April 2022
Backyard Conversation
Connecting Community + Conservation
Welcome to the Backyard Conversation! Each month we'll be sharing a conservation topic from a more personal viewpoint for our readers. To make this successful, I want to hear feedback from you! I'll include a poll at the bottom regarding our topic and share links to some of our partner organizations with similar messages. So, let's get to it!
Rain is Your Resource
How to Soak in the Rain
Happy Earth Month! To celebrate, let's talk about how rain is a resource. With the growing impacts of climate change, the time to take action is sooner rather than later. For every 1°F increase in temperature, the atmosphere is able to hold about 4% more moisture! A warmer atmosphere can hold more moisture and therefore has an increased potential for heavier downpours.

According to Climate Central, 72% of 246 locations evaluated have seen an increase in the amount of rain falling on their annual wettest day since 1950, especially in the Gulf Coast and Mid-Atlantic regions. Furthermore, 2021 was a record-breaking year for extreme rainfall events. For 15% of 2568 stations evaluated across the contiguous U.S., their wettest day of 2021 ranks in their top-ten annual wettest days on record. That's a whole lot more rain!

What can we do to soak in the rain and use it as a resource? Read on to find out.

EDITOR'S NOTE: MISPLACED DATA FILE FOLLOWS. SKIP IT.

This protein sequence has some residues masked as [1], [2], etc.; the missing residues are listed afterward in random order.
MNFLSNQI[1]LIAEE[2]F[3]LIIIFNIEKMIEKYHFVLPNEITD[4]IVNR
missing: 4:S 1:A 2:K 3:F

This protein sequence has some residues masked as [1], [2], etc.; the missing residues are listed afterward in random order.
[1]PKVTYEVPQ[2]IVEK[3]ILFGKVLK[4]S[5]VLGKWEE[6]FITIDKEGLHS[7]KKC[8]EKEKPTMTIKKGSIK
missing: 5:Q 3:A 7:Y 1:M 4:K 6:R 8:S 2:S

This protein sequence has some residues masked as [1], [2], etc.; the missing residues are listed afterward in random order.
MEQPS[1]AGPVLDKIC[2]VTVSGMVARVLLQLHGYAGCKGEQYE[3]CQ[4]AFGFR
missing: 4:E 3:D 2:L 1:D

Why Should We Soak in the Rain?

Not only are we getting more rain due to climate change, but we also are seeing an increase in impervious surfaces due to rapid growth and development in the Central Ohio area. Impervious surfaces like roads, roofs, and parking lots cannot soak in the rain like undeveloped forests, prairies, and grass can. Instead, the water "runs off" the impervious surfaces, picks up pollutants, and enters the storm drains which go directly to our creeks and rivers - not the sewer plant! Common pollutants from your home can include pet waste, fertilizer, vehicle fluids, detergents, chemicals, litter and debris. Keeping these pollutants out of stormwater runoff keeps them out of our local waterways and keeps our local creeks and rivers clean.
How You Can Make a Difference and Soak in the Rain

You can do a few things to help soak in the rain and reduce your stormwater runoff and overall environmental footprint:
  • Plant Native Plants - Native plants are originally from our area and therefore are well-adapted to our environment and can grow strong, deep root systems. As a result, they can soak in the rain better than non-native plants and use it for their growth. Trees and shrubs especially have big, strong root systems to soak in the rain. Learn how to properly plant a tree (no mulch volcanoes allowed!). After all, April is Ohio and National Native Plant Month.
  • Rain Barrels - Utilize a rain barrel to capture rainwater from your roof and downspout system and use it to water your lawn and flower beds. It saves you money on your water bill too!